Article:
In the newest installment of the Meet the Crew series, we are thrilled to formally introduce our Strength & Movement Specialist, Peter Donohoe. While you may have already completed a few On the Mat workouts with Peter, you might not know that he’s a two-time Olympian, Irish Step Dancer, and incredible coach. Read on to learn more about Peter.
How did you get into Strength and Movement?
I had a track and field coach when I was a competitive athlete who taught me how to make corrections in my running form that resulted in me running faster without having to train more. I was fascinated with his ability to see what I could alter in my movement to improve my times. Over the 20 years of my athletic career, I’ve had numerous opportunities to learn from some of the best movement coaches in the world, both as an athlete and a student of their work. This really inspired me to pursue the Functional Movement side of athletics.
Why do you think Strength and Movement are important to full fitness and rowing?
Strength and Movement are critical because it helps everyone move better, reduces the risk of injury, and enhances performance. When considering fitness, specifically rowing, technique and strength are crucial. This means that if someone is tight, restricted, or limited in their movements, they run the risk of causing an injury, adding further restriction to their workout regimen.
My philosophy, which is also supported by the NSCA (National Strength and Conditioning Association) is that “more is not better, better is better.” When people move better, they build strength to support these improved movement patterns, so they can avoid back to being tight or injured. I like to encourage those that I coach to embody that mentality when they workout.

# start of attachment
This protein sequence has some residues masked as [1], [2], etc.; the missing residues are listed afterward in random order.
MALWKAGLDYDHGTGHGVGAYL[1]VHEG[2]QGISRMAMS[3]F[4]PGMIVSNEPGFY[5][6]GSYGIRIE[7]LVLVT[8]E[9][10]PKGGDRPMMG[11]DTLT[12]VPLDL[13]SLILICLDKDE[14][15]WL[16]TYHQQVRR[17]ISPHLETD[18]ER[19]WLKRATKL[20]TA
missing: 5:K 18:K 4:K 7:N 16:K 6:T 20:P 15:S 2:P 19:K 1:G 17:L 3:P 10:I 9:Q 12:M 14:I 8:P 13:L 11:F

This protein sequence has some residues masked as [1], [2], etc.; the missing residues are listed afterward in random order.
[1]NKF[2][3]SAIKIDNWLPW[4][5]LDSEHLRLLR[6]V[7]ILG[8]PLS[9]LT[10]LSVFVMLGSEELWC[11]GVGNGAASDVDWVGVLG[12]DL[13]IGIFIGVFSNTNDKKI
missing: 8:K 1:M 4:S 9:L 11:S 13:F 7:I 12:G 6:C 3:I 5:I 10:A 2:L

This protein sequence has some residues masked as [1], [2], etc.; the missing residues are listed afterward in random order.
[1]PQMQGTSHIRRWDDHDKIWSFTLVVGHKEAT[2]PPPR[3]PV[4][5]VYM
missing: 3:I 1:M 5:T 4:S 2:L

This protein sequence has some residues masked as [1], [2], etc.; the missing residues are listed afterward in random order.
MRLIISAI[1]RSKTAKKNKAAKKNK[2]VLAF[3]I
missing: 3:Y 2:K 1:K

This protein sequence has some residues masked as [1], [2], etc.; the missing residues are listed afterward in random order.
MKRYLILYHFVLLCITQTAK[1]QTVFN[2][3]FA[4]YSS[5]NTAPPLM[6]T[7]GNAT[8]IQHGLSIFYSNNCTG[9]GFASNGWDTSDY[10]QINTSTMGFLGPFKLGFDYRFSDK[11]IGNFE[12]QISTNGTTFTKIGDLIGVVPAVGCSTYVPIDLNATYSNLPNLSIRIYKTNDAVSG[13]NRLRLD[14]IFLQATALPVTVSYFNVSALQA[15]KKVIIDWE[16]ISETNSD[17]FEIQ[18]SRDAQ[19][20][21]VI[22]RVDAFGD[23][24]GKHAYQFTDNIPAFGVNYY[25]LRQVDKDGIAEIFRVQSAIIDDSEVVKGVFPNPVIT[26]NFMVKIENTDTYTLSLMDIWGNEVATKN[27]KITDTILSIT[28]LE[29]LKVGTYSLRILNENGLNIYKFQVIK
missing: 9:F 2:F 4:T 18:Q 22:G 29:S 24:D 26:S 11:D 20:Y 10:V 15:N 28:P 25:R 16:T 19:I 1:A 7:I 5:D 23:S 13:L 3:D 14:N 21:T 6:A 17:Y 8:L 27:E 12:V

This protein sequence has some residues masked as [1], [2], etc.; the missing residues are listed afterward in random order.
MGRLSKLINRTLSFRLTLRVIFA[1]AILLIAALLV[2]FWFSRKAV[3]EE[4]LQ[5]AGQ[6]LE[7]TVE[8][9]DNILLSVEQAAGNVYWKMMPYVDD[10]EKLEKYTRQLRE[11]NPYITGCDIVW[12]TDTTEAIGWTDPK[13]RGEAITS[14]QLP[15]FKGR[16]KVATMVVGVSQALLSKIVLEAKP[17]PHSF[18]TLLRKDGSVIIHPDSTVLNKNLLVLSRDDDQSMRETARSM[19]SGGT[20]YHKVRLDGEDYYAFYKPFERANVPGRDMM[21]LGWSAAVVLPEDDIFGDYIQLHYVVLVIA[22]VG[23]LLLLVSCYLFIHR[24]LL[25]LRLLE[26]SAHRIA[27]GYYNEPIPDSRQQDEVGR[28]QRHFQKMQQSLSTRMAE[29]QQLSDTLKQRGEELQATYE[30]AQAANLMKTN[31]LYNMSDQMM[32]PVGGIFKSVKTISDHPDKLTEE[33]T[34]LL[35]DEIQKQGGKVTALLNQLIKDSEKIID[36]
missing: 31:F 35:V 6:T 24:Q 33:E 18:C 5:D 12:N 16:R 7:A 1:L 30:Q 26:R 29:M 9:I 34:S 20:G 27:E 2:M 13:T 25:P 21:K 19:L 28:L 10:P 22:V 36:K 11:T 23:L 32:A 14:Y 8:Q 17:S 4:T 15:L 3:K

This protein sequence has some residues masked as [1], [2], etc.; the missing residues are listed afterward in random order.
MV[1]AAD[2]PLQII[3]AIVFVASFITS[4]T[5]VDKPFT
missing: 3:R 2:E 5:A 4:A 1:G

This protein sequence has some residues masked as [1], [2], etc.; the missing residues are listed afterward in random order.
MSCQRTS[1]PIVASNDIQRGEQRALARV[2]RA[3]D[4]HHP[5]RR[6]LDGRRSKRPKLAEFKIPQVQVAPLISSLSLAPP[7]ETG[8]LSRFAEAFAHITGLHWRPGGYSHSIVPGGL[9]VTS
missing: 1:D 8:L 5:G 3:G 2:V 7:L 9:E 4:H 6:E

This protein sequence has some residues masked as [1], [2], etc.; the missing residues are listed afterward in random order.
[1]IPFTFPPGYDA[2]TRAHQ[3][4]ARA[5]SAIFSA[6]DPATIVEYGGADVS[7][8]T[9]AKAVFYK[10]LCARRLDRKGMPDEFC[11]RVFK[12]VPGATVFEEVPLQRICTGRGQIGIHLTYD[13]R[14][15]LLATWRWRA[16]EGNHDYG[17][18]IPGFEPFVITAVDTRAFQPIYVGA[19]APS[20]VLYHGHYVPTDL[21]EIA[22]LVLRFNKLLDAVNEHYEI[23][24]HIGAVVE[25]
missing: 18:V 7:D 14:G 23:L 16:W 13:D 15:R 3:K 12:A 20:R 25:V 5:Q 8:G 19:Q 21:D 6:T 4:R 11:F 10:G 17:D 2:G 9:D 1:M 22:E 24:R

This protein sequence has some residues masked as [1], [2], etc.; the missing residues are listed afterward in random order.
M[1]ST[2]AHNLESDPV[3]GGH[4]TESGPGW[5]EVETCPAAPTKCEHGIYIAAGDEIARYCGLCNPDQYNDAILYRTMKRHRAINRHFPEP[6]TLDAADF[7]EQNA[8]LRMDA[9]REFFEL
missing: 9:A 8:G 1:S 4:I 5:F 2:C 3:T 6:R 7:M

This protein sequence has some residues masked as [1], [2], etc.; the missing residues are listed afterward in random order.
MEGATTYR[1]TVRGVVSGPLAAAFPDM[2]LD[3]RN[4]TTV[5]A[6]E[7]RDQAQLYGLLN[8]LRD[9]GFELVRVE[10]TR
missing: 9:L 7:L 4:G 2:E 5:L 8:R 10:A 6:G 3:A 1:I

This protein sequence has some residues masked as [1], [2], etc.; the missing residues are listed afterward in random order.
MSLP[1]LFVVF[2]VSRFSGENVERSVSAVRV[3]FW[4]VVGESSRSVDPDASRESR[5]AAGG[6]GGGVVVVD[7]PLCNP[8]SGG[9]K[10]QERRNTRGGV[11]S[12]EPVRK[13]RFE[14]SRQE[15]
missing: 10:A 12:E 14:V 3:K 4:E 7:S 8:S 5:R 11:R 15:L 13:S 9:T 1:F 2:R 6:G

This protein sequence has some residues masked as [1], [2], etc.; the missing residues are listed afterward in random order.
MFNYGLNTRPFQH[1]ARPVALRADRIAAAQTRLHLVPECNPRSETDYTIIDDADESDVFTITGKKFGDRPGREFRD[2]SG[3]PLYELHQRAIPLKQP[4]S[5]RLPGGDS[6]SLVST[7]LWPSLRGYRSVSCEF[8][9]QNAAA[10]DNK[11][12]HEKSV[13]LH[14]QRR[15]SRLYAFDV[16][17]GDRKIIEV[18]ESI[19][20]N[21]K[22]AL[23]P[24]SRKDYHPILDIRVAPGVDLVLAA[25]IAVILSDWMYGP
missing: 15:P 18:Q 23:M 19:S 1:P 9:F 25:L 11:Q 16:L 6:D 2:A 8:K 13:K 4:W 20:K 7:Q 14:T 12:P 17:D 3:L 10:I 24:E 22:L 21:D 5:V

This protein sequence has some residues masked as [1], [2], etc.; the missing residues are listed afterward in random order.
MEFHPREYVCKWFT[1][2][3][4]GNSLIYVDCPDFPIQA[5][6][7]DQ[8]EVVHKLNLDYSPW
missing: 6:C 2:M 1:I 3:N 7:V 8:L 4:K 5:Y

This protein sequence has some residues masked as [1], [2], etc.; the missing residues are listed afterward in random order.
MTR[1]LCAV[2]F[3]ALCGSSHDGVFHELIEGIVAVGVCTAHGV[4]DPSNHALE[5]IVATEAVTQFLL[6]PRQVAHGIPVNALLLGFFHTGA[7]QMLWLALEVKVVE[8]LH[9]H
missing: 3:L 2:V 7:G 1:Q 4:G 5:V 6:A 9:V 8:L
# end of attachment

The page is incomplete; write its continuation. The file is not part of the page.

I love the work I do and the difference it makes in people's lives. We have one life, and I am committed to making it a good one by helping people see greatness within themselves.
Why is it critical to incorporate On the Mat workouts into your workout regimen?
The body moves in many ways and in many directions, so diversity in movement is essential to build full functional fitness. One movement pattern, like a specific sport or fitness discipline, can be great for getting fit, but it’s important to change things up every now and then. Variety allows for recovery for those muscles that are used frequently and challenges other parts or systems in the body to help build that Functional fitness.
As a two-time Olympian in bobsledding, you’ve had quite a career. Can you tell us about the experience of representing your home country of Ireland in the Winter Games?
There are no words to describe how it feels to represent your Country, your family, and yourself on the international stage. It’s one of the most extraordinary experiences an athlete can ever have. To perform your best in front of millions of people is both frightening and exciting. It’s truly an honor and a privilege. Being an Olympian and the journey to get there teaches you how to be a strong team player, display good sportsmanship, develop a positive relationship with “failure,” and learn that failure is not an end but a learning experience on your way to a better future. I learned so much on the road to the Olympics and owe so much to that experience.
What is a fun fact about you that some members of the Hydrow community may not know?
I was born and raised in Dublin, Ireland. This also means that I speak Gaelic. Also something that tends to interest people is that I started athletics as a dancer, both ballet and Irish Step Dancing.
Who is your sports hero?
Jesse Owens, the American 100-meter sprinter who won four Olympic Gold medals in the 1936 Olympic games. His athletic accomplishments and the way that he smashed down barriers in sport are a few reasons why I have looked up to him my entire life.